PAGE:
Any film set in the Marvel Cinematic Universe after the record breaking Avengers (Assemble) was always going to have it’s work cut out for it, but following on from this Summer’s smash hit Iron Man 3 made the task even more daunting… thankfully Thor The Dark World more than holds it’s own and delivers a truly enjoyable science fiction fantasy adventure.
Aesthetically Thor The Dark World is spot on, taking what looked great in the first outing and expanding it to the spectacular in the sequel, think Star Wars meets Lord of the Rings, simply put Marvel’s sci-fi Viking world would have Jack Kirby drooling. For the most part the CGI is seamlessly tied to practical effects, making for a truly immersive venture into the 9 realms.
Chris Hemsworth delivers another fine performance as the God of Thunder and will have you speaking in Ye Olde English to the bemusement of your buddies afterwards (Just me? Really?). The supporting cast all deliver great portrayals of their Asgardian characters, with everybody’s favourite gatekeeper, Idris Elba’s Heimdell, getting a particularly badass scene…. And even Kat Dennings manages to be less annoying and more humorous this time round as Jane Foster’s assistant Darcy (seriously, we’re not even joking!). However, once again, it is Tom Hiddleston’s reprisal of the God of Mischief, Loki, that really steals the show. Despite two feature films being the villain, Hiddleston manages to get the audience to root for him, and the film is at it’s best when the two brothers are side by side bantering back and forth. The only (slightly) disappointing portrayal was from Christopher Eccleston’s Malekith, although this can be mainly attributed to an abundance of prosthetics masking his usually emotive expressions, and a lack of time spent with the character, a pretty one dimensional villain who is simply hell bent on plunging the 9 realms into darkness (I wonder where they got the film’s title from?).
Which brings us to the plot, despite the exciting battles, breathtaking visuals, and solid performances (as well as a rousing score) Thor The Dark World at times just feels a bit slow to get into it’s stride. However once we (finally) see the two princes reunited again the films takes a turn, and doesn’t slow down. As the title suggests Thor The Dark World is notably darker in tone than it’s predecessor, but still manages humour aplenty, and had the audience laughing in all the right places. Like Iron Man 3 there are Avengers (Assemble) references scattered throughout, resulting in the greatest Marvel cameo to date (yes, even better than Tony Stark’s “therapist” in Iron Man 3). As a Londoner it is also great to see the fine city in another 2013 blockbuster, and as much as I can suspend my disbelief of God’s battling Dark Elves on the “mean streets” of East London, getting on such an empty Northern Line train is too far fetched for my liking, let alone then getting to Greenwich from Charing Cross in 3 stops.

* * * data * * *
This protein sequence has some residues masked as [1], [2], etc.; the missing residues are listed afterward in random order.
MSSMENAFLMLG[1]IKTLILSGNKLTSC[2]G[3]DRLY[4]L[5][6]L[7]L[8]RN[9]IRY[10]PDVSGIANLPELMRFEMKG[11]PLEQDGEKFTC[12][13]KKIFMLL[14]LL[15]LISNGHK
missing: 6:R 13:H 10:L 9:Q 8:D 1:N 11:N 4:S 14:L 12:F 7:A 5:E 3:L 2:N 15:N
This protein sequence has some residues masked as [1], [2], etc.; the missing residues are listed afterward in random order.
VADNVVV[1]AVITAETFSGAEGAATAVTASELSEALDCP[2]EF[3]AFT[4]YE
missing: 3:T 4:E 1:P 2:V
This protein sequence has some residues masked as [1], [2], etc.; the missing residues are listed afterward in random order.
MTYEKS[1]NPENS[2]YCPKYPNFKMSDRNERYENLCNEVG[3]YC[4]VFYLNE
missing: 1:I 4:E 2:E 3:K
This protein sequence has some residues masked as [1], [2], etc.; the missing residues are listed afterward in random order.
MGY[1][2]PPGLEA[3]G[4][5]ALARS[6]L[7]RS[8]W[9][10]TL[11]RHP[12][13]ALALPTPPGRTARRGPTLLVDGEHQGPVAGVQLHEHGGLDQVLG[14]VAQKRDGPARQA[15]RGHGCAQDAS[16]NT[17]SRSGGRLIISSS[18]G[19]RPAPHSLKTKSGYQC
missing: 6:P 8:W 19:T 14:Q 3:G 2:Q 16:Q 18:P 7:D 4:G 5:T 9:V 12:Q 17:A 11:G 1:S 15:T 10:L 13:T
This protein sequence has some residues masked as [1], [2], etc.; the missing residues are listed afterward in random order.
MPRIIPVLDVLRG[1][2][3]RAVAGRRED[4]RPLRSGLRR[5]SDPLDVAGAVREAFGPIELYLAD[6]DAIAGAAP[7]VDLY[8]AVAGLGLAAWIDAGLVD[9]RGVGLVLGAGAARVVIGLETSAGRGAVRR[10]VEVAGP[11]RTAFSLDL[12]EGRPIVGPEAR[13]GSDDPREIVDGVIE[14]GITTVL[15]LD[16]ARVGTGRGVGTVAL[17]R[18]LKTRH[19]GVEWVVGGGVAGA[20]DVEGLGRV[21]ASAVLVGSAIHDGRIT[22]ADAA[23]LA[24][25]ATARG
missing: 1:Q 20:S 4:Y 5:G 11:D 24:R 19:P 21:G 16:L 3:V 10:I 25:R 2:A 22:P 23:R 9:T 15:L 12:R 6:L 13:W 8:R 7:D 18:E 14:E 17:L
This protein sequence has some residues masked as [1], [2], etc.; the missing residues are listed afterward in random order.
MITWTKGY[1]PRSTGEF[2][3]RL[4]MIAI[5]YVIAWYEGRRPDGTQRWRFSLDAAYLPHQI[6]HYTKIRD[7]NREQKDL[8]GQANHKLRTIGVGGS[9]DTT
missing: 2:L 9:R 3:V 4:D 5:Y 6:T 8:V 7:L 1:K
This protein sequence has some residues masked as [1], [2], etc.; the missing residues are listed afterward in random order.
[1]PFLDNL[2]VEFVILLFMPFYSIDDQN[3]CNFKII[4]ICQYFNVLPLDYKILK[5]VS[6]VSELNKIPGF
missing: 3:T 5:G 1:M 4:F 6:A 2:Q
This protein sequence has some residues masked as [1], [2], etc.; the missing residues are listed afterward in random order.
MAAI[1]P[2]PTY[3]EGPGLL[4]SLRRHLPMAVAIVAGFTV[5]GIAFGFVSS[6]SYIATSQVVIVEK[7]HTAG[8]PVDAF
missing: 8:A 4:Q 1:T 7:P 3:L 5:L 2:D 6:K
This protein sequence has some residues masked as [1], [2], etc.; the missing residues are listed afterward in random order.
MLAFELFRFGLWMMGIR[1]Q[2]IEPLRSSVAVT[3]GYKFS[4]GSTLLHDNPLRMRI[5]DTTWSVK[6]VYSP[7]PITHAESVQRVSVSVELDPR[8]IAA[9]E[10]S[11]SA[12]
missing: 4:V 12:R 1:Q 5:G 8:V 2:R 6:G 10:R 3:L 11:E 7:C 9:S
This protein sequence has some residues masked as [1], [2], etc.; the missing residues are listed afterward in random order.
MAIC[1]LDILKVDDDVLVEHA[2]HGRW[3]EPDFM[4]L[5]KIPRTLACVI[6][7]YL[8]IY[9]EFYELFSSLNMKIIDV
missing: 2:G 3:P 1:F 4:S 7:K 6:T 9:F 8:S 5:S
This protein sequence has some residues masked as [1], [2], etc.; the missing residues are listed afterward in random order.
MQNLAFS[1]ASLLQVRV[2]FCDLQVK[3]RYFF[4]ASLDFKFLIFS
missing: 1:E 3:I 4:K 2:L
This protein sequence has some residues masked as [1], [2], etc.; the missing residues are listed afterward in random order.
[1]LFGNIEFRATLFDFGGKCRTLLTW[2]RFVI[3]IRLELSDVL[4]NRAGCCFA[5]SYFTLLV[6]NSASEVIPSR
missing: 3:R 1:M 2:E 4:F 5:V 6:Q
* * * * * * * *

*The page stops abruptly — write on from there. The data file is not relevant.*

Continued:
Overall Thor The Dark World provides another fine romp in the Marvel Cinematic Universe with some formidable science fiction fantasy action scenes even bigger in scope than the first Thor film (although still not on the same epic levels seen in Lord of the Rings), fantastic visual effects, and strong three dimensional characters (with the exception of the aforementioned Malekith). If you liked the first Thor film then this is a must see. If you liked Avengers (Assemble) then this is a must see. If you loved 27 dresses, well maybe you might want to give this a miss.